Singapore firms charged for 'unsafe' return to work

Working from home must remain the default arrangement for staff who can do so, says MOM

Singapore firms charged for 'unsafe' return to work

As Singapore transitions into phase one of the ‘new normal’, three workplaces were told to cease operations for failing to meet the Ministry of Manpower’s (MOM) standards for a safe reopening.

The unnamed firms did not put in place adequate safe management measures and had instructed all employees to return to office instead of allowing staff to continue working from home, reported MOM.

The employers were found out during recent enforcement operations by MOM, which also saw 14 composition fines charged to other errant firms. The ministry inspected over 200 workplaces.

In a Facebook post, MOM said they typically conduct investigations based on employee complaints. When the authorities receive complaints that staff were asked to return to work despite being able to work from home during the Circuit Breaker period, MOM will follow up with the employer.

If the employer is unable to offer a reasonable explanation, MOM will take the necessary enforcement action.

“It is understandable that some employers may be eager to bring their employees back to work in the office after two months of circuit breaker,” said Silas Sng, Divisional Director, Occupational Safety and Health Division at MOM.

“However, we would like to remind employers that working from home must remain the default working arrangement for employees who are able to do so.”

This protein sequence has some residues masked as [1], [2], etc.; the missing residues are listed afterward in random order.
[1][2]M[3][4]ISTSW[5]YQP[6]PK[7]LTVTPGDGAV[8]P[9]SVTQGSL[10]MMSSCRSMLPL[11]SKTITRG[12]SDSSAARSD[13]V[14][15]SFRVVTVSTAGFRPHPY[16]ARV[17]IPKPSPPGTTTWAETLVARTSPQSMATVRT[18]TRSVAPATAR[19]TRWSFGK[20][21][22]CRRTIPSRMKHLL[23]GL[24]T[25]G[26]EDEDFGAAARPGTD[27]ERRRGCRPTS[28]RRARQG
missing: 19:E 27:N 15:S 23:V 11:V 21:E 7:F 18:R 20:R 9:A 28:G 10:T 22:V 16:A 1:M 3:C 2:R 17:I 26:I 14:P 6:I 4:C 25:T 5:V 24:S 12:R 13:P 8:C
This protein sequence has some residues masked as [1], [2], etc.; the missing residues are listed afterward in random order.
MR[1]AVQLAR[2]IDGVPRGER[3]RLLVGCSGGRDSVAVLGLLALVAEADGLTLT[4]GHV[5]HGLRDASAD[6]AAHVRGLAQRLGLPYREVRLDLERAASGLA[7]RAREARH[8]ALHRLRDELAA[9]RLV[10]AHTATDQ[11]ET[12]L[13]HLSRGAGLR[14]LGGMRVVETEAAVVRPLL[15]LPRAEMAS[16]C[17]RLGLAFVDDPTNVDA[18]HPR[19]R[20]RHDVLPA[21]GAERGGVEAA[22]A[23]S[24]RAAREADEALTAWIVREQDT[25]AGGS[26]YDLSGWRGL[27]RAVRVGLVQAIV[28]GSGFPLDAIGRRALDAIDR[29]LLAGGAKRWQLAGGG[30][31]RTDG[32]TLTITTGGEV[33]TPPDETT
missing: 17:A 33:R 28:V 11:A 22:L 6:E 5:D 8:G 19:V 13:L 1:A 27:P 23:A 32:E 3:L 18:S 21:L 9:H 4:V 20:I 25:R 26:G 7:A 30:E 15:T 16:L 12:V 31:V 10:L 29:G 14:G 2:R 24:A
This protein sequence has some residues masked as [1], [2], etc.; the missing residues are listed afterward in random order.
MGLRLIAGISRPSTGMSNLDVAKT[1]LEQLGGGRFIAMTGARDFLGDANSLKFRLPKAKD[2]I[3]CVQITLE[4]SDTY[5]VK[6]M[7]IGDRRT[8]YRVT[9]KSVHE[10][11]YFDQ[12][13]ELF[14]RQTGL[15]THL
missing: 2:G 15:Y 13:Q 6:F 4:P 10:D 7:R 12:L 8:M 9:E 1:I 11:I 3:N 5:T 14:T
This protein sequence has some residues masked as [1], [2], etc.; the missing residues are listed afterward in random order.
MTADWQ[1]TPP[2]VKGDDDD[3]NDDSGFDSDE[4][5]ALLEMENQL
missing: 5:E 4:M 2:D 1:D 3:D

READ MORE: MOM reveals checklist for businesses to resume operations

Singapore has been easing lockdown restrictions since June 2. The first of three phases will focus on the reopening of businesses – however companies are only allowed to do so under strict conditions.

“With the phased approach, we are ready to help our workers go back to work and allow businesses to resume in a safe way,” said Ministry of Trade and Industry (MTI) in a statement.

The authorities have consistently urged for remote work to be adopted to the “maximum extent” throughout the COVID-19 crisis.

“Those who have been working from home so far should continue to do so,” said MTI. “Employees should only come into the office when demonstrably needed.”

This only applies to employees who need access to specialised systems/equipment that cannot be accessed from home, or to complete a contract or transaction that is legally required to be completed in person and on-site.

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